A Shabbat evening with the Nava Tehila community
March 30, 2014
At my first Jewish Renewal Shabbat services, back at the old Elat Chayyim in 2002, I felt as though my soul had come home. Every time I have davened with Nava Tehila, the Jewish Renewal community of Jerusalem, I have felt the same way.
When I saw that Nava Tehila didn't have a scheduled service during my time in Israel, I shrugged and figured that was just the luck of the draw. They only meet once a month; I was only here for ten days; it was okay. I made plans to spend Friday evening with Bill and Trudianne, two Jewish Renewal friends from Edmonton, whom I met at the Reb Zalman retreat at Elat Chayyim in 2004. I figured we'd come up with someplace to daven one way or another.
But then on Thursday night at my poetry reading (sponsored by Nava Tehila, and hosted in the home of a Nava Tehila member) I learned that the community would be having a service after all. It wasn't an official open-to-the-public service led by Reb Ruth and her band of amazing musicians; rather, a community service, led by community members, hosted in a community member's home. They were gracious enough to welcome us into their midst for the night, and it was exactly what my heart needed.
As the musicians began to play, people lit candles, and I went to kindle two tealights myself. As I lit them, I was overwhelmed by a wave of emotion -- thinking of my usual weekly tradition of lighting Shabbat candles with our son while Skyping with my parents 2000 miles away. I have had an amazing time in Israel, and will be enriched by this trip for a long time to come -- but I also really miss our little boy, and lighting candles without him made me a little bit weepy.
We sat in a circle in a gracious apartment with a big and beautiful mirpesset (balcony) from which one can see the Mount of Olives, the panorama of the Jerusalem foothills, and apparently on clear nights one can see the lights of Amman in the distance across the Dead Sea. There were several guitarists, one person playing a small harp, and one drummer. We moved through the psalms of kabbalat Shabbat, the service of welcoming the Shabbat bride, without any commentary or page numbers (or for that matter, siddurim) -- people just knew the words.
Many of the melodies were melodies I know from previous encounters with Nava Tehila, or from their two beautiful cds. (You can hear their music at Bandcamp.) Spontaneous harmonies unfolded. We sang with gusto. The musicians were terrific: all in synch with each other, changing tempo and mood effortlessly. At the best moments it felt as though we were all part of one organism, one heart with many bodies and voices giving voice to our shared Shabbat prayer.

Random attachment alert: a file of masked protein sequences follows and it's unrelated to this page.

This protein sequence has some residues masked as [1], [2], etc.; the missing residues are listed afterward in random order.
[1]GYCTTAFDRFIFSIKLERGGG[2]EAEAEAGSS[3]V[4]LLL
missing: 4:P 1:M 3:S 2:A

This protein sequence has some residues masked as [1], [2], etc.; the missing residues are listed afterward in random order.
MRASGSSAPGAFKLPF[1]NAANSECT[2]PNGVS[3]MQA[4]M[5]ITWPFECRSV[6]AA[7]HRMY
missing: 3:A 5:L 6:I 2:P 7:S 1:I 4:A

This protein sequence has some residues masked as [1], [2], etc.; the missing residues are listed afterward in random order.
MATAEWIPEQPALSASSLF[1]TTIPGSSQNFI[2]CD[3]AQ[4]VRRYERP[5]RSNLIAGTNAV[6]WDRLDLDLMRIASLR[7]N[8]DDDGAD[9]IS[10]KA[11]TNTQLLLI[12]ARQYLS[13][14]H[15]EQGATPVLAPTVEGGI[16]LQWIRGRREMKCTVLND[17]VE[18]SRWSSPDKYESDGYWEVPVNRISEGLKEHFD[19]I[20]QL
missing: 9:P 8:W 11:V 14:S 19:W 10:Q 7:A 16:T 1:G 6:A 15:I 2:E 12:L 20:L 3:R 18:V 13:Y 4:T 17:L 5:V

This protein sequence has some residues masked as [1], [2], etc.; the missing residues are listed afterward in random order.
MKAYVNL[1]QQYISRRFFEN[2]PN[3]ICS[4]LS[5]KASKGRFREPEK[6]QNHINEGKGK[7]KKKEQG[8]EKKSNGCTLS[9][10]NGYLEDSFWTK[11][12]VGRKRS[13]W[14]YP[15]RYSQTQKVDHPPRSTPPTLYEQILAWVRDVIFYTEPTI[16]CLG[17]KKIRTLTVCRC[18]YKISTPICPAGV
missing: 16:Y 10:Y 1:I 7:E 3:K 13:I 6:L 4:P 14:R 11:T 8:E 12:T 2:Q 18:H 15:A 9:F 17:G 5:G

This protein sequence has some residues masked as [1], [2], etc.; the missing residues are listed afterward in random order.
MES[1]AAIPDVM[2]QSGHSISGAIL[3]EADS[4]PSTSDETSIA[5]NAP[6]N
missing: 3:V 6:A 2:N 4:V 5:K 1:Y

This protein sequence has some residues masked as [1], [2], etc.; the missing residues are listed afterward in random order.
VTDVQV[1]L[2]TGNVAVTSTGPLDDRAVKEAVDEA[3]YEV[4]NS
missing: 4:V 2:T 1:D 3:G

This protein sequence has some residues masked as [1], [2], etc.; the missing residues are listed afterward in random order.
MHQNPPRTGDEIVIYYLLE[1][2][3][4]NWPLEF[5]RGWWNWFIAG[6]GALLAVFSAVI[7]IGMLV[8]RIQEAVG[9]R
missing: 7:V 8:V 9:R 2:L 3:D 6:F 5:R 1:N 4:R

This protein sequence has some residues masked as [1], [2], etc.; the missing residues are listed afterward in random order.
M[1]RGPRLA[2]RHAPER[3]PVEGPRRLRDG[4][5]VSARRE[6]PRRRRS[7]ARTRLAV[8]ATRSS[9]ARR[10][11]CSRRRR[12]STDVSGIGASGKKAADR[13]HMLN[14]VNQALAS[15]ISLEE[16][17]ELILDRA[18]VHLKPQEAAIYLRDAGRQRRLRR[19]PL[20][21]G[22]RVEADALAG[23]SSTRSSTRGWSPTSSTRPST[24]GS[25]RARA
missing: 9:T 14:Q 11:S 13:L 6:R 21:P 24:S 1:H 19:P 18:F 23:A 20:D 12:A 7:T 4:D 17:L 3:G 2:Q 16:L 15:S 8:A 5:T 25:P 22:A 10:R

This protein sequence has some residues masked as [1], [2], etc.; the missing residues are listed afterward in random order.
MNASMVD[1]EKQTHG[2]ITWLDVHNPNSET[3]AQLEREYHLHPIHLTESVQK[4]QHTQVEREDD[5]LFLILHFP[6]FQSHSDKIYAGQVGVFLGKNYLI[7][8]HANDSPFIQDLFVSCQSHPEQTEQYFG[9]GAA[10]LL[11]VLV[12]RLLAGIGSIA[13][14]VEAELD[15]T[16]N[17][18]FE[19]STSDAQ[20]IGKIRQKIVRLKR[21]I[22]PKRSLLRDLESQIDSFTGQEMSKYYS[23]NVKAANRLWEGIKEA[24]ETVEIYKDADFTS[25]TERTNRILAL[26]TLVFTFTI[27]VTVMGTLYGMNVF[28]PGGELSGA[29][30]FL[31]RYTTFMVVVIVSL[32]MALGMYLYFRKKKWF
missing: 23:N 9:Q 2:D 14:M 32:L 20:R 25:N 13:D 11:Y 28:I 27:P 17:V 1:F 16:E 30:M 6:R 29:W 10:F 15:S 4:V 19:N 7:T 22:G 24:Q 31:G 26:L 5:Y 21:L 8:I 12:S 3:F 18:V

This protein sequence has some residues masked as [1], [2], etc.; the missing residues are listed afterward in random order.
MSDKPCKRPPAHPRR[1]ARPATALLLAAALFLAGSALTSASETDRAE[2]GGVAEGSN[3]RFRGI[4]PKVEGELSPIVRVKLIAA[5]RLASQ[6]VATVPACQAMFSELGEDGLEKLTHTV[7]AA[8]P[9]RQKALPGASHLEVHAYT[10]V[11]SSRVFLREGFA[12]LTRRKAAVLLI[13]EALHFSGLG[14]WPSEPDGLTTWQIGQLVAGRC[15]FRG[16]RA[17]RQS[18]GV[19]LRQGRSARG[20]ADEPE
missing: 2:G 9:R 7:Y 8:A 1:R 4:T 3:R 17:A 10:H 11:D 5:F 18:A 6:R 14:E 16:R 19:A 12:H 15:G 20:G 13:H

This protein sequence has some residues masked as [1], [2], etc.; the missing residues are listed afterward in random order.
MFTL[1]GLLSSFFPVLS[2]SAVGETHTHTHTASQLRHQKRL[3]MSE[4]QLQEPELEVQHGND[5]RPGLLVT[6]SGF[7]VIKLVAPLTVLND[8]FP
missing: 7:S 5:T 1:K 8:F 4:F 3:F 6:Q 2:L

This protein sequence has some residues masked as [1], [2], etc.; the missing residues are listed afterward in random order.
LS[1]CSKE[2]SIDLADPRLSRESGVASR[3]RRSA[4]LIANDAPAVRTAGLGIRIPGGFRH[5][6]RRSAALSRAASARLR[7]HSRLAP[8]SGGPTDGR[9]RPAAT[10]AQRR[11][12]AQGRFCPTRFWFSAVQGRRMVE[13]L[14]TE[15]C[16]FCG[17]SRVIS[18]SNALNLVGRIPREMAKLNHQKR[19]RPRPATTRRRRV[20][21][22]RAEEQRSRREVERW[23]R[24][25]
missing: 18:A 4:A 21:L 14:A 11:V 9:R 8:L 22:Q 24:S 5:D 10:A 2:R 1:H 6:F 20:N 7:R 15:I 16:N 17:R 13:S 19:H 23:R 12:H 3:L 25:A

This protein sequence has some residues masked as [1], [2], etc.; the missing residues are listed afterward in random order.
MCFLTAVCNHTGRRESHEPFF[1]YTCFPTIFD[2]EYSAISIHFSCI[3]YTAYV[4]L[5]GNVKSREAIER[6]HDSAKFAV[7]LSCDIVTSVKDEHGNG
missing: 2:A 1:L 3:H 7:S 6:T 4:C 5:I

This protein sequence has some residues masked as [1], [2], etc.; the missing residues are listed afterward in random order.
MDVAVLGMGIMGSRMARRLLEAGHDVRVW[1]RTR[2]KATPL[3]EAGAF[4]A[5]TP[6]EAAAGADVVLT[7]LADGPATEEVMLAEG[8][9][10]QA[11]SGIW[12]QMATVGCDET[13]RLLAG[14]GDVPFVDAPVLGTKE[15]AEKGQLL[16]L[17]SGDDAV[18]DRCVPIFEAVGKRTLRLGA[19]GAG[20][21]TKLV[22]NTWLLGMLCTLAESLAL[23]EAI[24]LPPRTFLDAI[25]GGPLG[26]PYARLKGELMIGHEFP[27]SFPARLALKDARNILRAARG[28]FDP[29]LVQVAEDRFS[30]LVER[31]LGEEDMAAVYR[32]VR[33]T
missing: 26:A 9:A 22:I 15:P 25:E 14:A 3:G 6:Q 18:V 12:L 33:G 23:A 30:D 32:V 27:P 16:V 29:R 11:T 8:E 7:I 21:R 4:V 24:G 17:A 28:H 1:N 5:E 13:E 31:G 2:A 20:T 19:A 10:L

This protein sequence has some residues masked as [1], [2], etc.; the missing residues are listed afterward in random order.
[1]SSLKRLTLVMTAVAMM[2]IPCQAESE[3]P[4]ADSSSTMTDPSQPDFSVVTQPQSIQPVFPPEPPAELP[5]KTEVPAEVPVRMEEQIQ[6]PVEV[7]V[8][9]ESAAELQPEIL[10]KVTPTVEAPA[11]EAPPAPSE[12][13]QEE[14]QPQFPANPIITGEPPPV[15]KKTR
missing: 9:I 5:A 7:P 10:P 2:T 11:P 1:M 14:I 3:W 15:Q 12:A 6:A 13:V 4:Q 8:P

When we went out on the mirpesset to welcome the Shabbat bride, I found myself overcome by emotion again. Grateful to be here -- grateful to be ringing in Shabbat with a room full of people who know what these words mean and who love them as much as I do -- amazed to be singing these ancient psalms, and these medieval Shabbat hymns, here, in this place, Jerusalem -- awestruck to be davening outdoors, looking over these hills which are at once so parallel to, and so wildly different from, the hills on which our deck looks out at home -- filled with yearning: for home, for here, for the healed and whole Jerusalem of my dreams, for my family (and especially our son), for connection with Shabbat...
And then someone I didn't know placed a kind hand on my arm, and I thanked her silently, and I pulled myself together and let the tears recede, and joined the singing again.
At one point, when we had paused for a moment, we heard the adhān ringing out from minaret after minaret. "God is great," someone murmured. "They're singing harmony with us," someone else said. A moment later came the riotous ringing of Friday evening church bells.
After an hour of luxurious kabbalat Shabbat singing, we heard a d'var Torah from a community member (usually given in Hebrew; tonight, in deference to the many visitors, he spoke mostly in English) and then another community member led us in a short-and-sweet ma'ariv (evening) service. We blessed juice and challah, enjoyed a glorious potluck (my contribution was the fresh strawberries I'd bought in the Old City that afternoon), and then spent some time in triads talking about how we're feeling spiritually as Pesach approaches. My trio sat on the mirpesset, and as we talked, we stopped to marvel at the fireworks down in the valley -- an Arab wedding, my hosts explained.
When we regrouped we sang some spontaneous niggunim -- more close harmonies, more deep feeling -- and then Bill and Trudianne and I regretfully bid the group farewell and caught a cab back to the Old City.
Before I left, I was honored with the request to share a poem. (I read this week's Torah poem from 70 faces, "Like God.") Before I read the poem, I thanked them for welcoming me. I said that every American rabbi comes to Jerusalem hoping for spiritual sustenance, for that feeling of one's soul being revitalized and rejuvenated -- and that I'm not sure everyone actually has that experience, even though it's what we come here for -- and that davening with Nava Tehila gives me exactly that: it fills me up and renews me to return home and bring these living waters back to the community I'm blessed to serve.